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Locating curriculum integration within the historical context Innovations in Aotearoa New Zealand state schools, 1920s‐1940s

Locating curriculum integration within the historical context Innovations in Aotearoa New Zealand... Purpose – This study seeks to trace the development of curriculum integration and related curricula designs in state schools in Aotearoa/New Zealand (NZ) during the “New Education” era (1920s‐1940s). Design/methodology/approach – The mixed historical/theoretical analysis draws on primary and secondary data. Findings – The paper concludes that largely forgotten designs for curriculum integration developed in the 1920s‐1940s in NZ are similar in intent to the student‐centred “integrative” model of curriculum integration and may usefully inform the contemporary discourse in NZ concerning best practice on middle schooling for young adolescents (approximately ten to 14 years old). Research limitations/implications – The study provides an additional point of entry towards theorising and re‐evaluating the history of progressive education in NZ. Originality/value – This study provides historical/theoretical context for recent interest in curriculum integration in NZ, particularly in relation to middle schooling and to student‐centred pedagogies. http://www.deepdyve.com/assets/images/DeepDyve-Logo-lg.png History of Education Review Emerald Publishing

Locating curriculum integration within the historical context Innovations in Aotearoa New Zealand state schools, 1920s‐1940s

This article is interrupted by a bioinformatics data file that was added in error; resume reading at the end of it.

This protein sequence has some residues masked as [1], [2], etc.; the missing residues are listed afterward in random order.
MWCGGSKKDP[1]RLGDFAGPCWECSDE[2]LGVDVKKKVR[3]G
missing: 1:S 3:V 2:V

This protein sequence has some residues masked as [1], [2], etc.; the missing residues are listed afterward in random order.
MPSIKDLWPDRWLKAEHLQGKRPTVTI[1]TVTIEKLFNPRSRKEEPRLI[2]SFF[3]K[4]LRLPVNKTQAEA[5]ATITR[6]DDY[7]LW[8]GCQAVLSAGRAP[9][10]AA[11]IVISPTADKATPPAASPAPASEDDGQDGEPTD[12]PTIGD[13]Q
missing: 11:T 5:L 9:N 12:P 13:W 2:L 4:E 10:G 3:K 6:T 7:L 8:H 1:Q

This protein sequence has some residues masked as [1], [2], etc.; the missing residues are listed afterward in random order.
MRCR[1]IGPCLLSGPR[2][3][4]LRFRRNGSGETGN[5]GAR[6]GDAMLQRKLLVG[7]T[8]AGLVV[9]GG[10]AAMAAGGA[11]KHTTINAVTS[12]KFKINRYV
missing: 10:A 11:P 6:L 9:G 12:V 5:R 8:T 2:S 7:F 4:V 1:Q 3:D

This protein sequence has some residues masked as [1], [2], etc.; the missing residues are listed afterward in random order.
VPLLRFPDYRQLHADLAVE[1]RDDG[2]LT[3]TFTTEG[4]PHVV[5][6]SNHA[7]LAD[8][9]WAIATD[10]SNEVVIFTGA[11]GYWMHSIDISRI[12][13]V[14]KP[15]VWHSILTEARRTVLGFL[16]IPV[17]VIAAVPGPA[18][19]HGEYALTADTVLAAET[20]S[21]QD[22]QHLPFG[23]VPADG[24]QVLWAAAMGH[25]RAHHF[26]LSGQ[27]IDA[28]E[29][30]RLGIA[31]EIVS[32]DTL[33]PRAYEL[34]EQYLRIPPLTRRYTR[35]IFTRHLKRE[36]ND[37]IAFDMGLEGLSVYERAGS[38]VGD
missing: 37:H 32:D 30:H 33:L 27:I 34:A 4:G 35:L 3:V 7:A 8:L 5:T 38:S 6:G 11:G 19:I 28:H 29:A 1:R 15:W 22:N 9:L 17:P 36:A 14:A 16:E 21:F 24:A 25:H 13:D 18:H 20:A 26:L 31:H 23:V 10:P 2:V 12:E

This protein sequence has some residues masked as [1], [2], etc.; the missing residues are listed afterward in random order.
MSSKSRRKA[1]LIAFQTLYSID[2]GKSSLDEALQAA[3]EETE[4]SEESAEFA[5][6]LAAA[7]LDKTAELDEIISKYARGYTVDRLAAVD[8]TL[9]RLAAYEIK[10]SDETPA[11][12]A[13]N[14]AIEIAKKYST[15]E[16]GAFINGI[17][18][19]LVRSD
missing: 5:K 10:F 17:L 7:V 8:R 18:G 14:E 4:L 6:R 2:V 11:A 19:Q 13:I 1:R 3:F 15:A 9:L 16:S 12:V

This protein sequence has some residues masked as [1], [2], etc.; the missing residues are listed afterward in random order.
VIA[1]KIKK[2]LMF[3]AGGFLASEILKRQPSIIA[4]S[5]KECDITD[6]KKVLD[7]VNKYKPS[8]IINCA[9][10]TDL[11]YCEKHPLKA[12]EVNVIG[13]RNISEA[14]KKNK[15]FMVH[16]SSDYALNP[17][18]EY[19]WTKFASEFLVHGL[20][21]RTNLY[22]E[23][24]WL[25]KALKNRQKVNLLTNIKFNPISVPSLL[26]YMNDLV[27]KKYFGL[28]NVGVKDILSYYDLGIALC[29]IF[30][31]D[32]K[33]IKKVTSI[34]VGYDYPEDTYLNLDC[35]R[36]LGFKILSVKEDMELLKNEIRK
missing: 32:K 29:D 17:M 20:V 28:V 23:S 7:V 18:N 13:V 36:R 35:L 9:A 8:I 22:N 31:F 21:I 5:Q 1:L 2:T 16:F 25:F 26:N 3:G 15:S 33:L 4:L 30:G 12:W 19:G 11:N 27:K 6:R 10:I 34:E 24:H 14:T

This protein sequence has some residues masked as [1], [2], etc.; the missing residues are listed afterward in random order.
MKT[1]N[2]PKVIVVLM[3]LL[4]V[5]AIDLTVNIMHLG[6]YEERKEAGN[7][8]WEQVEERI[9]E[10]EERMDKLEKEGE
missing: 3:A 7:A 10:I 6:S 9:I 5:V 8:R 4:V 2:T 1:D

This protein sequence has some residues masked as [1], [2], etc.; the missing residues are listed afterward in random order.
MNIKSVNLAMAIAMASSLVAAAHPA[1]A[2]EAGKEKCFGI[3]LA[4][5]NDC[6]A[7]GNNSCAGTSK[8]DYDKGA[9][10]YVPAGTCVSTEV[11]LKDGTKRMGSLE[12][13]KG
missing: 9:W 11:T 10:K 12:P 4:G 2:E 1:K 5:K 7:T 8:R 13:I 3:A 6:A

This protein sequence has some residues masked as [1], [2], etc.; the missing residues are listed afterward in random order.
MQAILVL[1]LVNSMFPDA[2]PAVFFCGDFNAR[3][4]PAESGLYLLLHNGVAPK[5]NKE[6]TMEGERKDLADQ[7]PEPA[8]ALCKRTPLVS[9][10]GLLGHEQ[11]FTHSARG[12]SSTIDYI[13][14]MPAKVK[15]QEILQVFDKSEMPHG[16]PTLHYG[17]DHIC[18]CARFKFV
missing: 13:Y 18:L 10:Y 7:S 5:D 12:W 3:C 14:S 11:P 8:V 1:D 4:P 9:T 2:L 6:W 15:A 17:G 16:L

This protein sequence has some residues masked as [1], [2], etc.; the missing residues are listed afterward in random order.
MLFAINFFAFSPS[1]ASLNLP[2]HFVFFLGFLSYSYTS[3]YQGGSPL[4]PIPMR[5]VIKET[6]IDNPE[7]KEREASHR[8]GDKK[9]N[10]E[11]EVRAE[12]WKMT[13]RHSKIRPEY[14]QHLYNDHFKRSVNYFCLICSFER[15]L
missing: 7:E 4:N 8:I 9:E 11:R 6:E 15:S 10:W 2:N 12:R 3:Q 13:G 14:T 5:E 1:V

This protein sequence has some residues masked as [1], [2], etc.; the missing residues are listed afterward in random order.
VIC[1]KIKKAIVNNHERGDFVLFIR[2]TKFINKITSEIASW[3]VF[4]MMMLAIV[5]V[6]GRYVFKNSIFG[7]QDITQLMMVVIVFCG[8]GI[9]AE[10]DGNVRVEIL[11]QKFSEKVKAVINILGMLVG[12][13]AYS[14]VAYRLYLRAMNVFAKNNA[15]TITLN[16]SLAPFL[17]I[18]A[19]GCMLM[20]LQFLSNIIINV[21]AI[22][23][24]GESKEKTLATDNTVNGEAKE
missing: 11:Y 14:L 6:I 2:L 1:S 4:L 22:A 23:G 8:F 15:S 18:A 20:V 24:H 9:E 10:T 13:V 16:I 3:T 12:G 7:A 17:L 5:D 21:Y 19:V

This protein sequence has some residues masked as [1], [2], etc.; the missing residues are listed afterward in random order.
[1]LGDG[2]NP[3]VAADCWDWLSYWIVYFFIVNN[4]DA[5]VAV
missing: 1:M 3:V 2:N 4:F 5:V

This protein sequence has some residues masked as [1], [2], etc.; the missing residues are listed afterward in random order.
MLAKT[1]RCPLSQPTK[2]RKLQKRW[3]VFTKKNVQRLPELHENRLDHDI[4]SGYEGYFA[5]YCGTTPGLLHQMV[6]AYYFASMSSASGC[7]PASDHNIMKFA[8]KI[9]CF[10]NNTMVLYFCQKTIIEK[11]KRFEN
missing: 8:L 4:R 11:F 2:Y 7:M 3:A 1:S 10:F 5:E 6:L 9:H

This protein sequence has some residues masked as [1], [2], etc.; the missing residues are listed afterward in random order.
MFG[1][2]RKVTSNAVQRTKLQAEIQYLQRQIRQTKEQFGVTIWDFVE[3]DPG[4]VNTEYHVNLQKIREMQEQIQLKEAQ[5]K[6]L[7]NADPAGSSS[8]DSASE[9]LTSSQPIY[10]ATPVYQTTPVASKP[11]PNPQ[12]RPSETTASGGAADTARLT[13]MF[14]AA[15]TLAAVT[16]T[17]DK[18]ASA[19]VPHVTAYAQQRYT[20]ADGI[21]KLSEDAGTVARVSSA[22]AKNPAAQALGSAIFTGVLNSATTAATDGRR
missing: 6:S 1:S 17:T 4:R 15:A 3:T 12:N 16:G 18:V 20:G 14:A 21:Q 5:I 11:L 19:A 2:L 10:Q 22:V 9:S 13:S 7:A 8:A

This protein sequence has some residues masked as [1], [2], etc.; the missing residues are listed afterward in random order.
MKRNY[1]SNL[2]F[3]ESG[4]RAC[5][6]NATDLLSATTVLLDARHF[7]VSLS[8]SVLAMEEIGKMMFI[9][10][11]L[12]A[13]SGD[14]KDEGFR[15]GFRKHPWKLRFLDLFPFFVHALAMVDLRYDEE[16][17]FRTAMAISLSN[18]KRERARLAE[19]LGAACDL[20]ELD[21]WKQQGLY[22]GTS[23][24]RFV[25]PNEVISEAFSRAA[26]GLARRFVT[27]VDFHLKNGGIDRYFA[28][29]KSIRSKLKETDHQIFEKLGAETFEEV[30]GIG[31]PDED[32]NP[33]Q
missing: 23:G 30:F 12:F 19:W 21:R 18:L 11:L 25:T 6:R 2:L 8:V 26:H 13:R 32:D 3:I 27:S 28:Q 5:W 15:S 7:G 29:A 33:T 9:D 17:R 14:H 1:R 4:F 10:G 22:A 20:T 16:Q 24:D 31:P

History of Education Review , Volume 40 (1): 15 – Jun 24, 2011

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Publisher
Emerald Publishing
Copyright
Copyright © 2011 Emerald Group Publishing Limited. All rights reserved.
ISSN
0819-8691
DOI
10.1108/08198691111140802
Publisher site
See Article on Publisher Site

Abstract

Purpose – This study seeks to trace the development of curriculum integration and related curricula designs in state schools in Aotearoa/New Zealand (NZ) during the “New Education” era (1920s‐1940s). Design/methodology/approach – The mixed historical/theoretical analysis draws on primary and secondary data. Findings – The paper concludes that largely forgotten designs for curriculum integration developed in the 1920s‐1940s in NZ are similar in intent to the student‐centred “integrative” model of curriculum integration and may usefully inform the contemporary discourse in NZ concerning best practice on middle schooling for young adolescents (approximately ten to 14 years old). Research limitations/implications – The study provides an additional point of entry towards theorising and re‐evaluating the history of progressive education in NZ. Originality/value – This study provides historical/theoretical context for recent interest in curriculum integration in NZ, particularly in relation to middle schooling and to student‐centred pedagogies.

Journal

History of Education ReviewEmerald Publishing

Published: Jun 24, 2011

Keywords: Curriculum integration; Integrative curriculum; Middle schooling; Early adolescent education; “New Education” era; Education; Secondary schools; Adolescents; Curriculum development; New Zealand

References